Checking mergeable priority queues
 In Digest of the 24th Symposium on FaultTolerant Computing
, 1994
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Algorithms for Learning by Distances
 Information and Computation
, 2001
"... We consider the information complexity of learning in metric spaces. We discuss two models of such learning processes. The first one is the Learning By Distances (LBD) model of BenDavid et al [BIK]. In this model a concept is a point in a metric space, at each step of the learning process the st ..."
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Cited by 17 (0 self)
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We consider the information complexity of learning in metric spaces. We discuss two models of such learning processes. The first one is the Learning By Distances (LBD) model of BenDavid et al [BIK]. In this model a concept is a point in a metric space, at each step of the learning process the student offers a hypothesis and receives from the teacher an approximation of its distance to the target. We also present a new Relative Distances (RD) model. In this model, at each step, the student presents two points and receives a bit indicating which of them is closer to the target. We investigate the learning complexity in both models. We provide general lower and upper bounds on the complexity of learning concept classes in these models. We then analyze the complexity of several natural concept classes in two metric spaces; the space of boolean formulas with the metric induced by the number of satisfying assignments and spaces defined on graphs with the metric induced by the length of the shortest path between pairs of nodes. 1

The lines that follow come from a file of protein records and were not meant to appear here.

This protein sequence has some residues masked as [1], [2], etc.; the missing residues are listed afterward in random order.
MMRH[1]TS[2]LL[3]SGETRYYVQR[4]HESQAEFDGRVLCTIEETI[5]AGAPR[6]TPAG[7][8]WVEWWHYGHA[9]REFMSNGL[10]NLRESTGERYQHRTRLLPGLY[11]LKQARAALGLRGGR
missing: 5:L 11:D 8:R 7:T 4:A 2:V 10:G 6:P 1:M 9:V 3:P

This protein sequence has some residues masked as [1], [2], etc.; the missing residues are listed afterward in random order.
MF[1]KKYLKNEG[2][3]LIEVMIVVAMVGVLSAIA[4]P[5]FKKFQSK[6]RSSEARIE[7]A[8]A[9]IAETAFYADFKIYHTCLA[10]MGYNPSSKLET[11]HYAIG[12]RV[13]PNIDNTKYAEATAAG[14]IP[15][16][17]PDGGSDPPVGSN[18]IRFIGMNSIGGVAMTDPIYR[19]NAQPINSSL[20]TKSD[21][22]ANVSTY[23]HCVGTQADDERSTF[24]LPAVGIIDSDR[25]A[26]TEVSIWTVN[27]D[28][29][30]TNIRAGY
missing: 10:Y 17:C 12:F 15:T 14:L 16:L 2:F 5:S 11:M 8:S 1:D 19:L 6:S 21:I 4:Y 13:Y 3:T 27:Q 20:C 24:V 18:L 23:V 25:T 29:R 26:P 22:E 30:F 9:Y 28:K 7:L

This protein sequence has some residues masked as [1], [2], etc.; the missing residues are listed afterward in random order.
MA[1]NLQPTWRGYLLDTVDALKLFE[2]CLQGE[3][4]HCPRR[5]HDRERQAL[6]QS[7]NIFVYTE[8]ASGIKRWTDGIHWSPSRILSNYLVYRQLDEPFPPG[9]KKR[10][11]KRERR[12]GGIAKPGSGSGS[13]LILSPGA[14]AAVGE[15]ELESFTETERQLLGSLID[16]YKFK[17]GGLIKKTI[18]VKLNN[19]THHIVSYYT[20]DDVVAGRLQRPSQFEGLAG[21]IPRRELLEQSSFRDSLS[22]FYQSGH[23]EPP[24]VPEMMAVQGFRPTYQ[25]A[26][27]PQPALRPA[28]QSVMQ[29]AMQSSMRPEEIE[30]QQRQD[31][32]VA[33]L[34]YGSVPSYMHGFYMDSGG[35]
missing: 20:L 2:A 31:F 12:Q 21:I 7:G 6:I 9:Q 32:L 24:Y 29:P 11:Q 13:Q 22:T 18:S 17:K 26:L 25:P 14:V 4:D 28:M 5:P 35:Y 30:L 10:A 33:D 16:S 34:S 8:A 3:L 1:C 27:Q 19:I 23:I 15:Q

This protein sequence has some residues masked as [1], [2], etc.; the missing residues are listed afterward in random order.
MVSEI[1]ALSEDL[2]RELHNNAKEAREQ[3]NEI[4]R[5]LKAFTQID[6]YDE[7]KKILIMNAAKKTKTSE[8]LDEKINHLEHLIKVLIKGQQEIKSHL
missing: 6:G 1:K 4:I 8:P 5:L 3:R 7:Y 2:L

Theory of 23 Heaps
 In Computing and Combinatorics, volume 1627 of LNCS
, 1999
"... . As an alternative to the Fibonacci heap, we design a new data structure called a 23 heap, which supports m decreasekey, and n insert operations and deletemin operations in O(m + n log n) time. The merit of the 23 heap is that it is conceptually simpler and easier to implement. The new data ..."
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Cited by 17 (2 self)
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. As an alternative to the Fibonacci heap, we design a new data structure called a 23 heap, which supports m decreasekey, and n insert operations and deletemin operations in O(m + n log n) time. The merit of the 23 heap is that it is conceptually simpler and easier to implement. The new data structure will have a wide application in graph algorithms. 1 Introduction Since Fredman and Tarjan [7] published Fibonacci heaps in 1987, there has not been an easy alternative that can support n insert and deletemin operations, and m decreasekey operations in O(m+n log n) time. The relaxed heaps by Driscoll, et. al [6] have the same overall complexity with decreasekey in O(1) worst case time, but are di#cult to implement. Logarithm here is with base 2, unless otherwise specified. Two representative application areas for these operations will be the single source shortest path problem and the minimum cost spanning tree problem. Direct use of these operations in Dijkstra's [5] and Pri...